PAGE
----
“Informed, local perspective provides the framework to develop the surgical workforce through train-the-trainer and leadership programs to improve anesthesia and safe surgical and obstetrics training. It also shapes how we scale innovative solutions, such as simulation apps, virtual mentorship, and infrastructure improvement efforts.” 

Dr. Barash said, “Local partners make a big difference and we offer sincere thanks to the Ministry of Health, the Calmette Hospital in Phnom Penh - where many programs were implemented - and the hospital’s four implementing partners, Jhpiego, Assist International, Harvard PGSSC, and Dalberg for their terrific contribution to the two-year, two-phase program.

“We learned from each other, and having local champions at the forefront of the program was one of our key takeaways from Cambodia,” said Cheri Reynolds, Director of Global Health at Assist International. “As the program coincided with the start of the coronavirus outbreak, it also reconfirmed that when you strengthen the healthcare system, the benefits extend beyond surgery. In Cambodia, for example, increasing the number of anesthesia providers trained to provide safe anesthesia, increasing the expertise of the workforce to provide care to those needing urgent ventilation and oxygen - during the height of the pandemic.”

Eight Safe Surgery 2020 training programs were run in 2019 covering Key Performance Indicators: Leadership and Mentoring; Clinical Training, Safe Anesthesia; Equipment Sterilization; Bio-Medical Engineering; ECHO Mentorship, and Touch Surgery App Training. Highlights include:

  • Touch Surgery App training involved the use of a mobile phone app to teach surgery preparation, new procedures, and run tests. Given the coronavirus outbreak pandemic in early 2020, video conferencing and tele-mentoring technologies were also engaged connecting more than 750 hospital staff and clinicians at about 60 facilities nationwide.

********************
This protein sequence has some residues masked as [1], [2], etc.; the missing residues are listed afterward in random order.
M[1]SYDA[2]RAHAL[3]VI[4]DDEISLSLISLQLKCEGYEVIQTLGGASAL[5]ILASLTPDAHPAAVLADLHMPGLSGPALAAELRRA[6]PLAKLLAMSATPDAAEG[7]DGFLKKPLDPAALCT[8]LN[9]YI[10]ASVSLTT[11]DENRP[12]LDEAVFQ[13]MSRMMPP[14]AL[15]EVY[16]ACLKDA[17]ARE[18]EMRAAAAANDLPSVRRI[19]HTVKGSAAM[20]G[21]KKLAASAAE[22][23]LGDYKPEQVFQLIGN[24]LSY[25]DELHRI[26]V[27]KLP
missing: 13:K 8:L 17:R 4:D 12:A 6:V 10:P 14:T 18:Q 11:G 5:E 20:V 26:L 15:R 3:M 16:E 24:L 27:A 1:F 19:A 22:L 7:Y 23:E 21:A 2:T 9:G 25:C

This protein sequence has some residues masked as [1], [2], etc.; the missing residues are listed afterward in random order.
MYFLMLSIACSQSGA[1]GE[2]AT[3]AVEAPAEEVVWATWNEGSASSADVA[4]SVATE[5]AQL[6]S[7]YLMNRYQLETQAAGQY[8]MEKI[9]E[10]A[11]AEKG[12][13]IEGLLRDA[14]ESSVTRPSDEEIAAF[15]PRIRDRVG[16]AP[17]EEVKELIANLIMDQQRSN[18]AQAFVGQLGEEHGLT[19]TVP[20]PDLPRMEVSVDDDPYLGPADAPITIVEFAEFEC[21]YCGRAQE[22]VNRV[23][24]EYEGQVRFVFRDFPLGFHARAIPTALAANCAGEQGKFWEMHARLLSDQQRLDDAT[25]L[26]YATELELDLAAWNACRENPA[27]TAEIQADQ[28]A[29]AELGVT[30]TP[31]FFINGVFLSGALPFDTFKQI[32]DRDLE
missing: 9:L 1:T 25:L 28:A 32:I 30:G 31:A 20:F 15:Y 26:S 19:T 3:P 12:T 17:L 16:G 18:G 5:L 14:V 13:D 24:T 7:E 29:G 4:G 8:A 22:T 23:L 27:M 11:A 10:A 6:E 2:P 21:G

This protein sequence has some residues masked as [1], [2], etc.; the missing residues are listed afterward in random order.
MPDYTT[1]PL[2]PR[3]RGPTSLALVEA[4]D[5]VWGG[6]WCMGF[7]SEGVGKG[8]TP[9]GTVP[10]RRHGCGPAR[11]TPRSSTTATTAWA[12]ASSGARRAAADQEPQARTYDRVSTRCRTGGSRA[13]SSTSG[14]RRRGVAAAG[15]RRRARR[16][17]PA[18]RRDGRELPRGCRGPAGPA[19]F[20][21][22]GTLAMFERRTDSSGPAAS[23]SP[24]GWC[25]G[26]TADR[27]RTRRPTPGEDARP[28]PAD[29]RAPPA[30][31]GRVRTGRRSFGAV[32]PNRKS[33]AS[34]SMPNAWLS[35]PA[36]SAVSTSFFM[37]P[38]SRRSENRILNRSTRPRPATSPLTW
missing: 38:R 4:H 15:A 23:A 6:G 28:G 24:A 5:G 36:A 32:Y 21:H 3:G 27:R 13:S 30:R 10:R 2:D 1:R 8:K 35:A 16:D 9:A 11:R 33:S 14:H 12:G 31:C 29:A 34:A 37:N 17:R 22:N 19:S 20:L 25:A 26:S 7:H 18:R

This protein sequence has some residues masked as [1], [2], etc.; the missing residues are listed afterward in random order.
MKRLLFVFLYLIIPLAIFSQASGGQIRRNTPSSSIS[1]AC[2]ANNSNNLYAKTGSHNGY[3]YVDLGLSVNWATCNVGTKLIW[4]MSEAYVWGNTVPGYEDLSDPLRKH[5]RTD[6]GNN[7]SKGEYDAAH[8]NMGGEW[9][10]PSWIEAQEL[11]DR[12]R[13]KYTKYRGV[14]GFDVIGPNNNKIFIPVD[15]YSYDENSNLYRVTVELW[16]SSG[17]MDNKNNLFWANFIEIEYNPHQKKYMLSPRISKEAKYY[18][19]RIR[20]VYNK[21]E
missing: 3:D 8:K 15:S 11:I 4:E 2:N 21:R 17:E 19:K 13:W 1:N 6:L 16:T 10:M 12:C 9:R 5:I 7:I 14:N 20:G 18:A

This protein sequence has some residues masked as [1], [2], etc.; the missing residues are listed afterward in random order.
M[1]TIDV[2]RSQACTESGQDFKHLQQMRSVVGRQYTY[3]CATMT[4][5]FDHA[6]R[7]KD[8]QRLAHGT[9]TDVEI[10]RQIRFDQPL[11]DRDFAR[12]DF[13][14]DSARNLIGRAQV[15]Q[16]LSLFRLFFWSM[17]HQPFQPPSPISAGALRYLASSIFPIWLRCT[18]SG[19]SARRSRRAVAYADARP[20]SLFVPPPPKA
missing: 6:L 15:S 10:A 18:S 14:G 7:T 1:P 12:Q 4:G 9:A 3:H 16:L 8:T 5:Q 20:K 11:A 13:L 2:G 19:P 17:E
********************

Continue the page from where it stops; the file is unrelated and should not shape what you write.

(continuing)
• A Perioperative Enhancement Project audit was also run to identify the most urgently needed equipment and training. As part of this program, 27 clinicians were trained at seven facilities, and seven operating room equipment packages installed at seven hospitals.

  • While Calmette Hospital served as the program HQ facility, five provincial hospitals and two national hospitals (Chey Chumneas, Kampong Cham, Kampong Speu, Takeo Referral Hospital, National Maternal and Child Health Centre and Khmer Soviet Friendship Hospital) participated in the initiative.

Safe Surgery 2020 is a multi-component program that started in 2015 and has explored innovative models for expanding safe surgical care. Over the course of five years, Safe Surgery 2020 has impacted tens of millions of people through collaboration with foundations, nonprofits, educational institutions and local governments who want to make surgery safe, affordable and accessible across the world. The Safe Surgery 2020 programs have been implemented in three countries: Ethiopia, Tanzania and Cambodia. Learn more at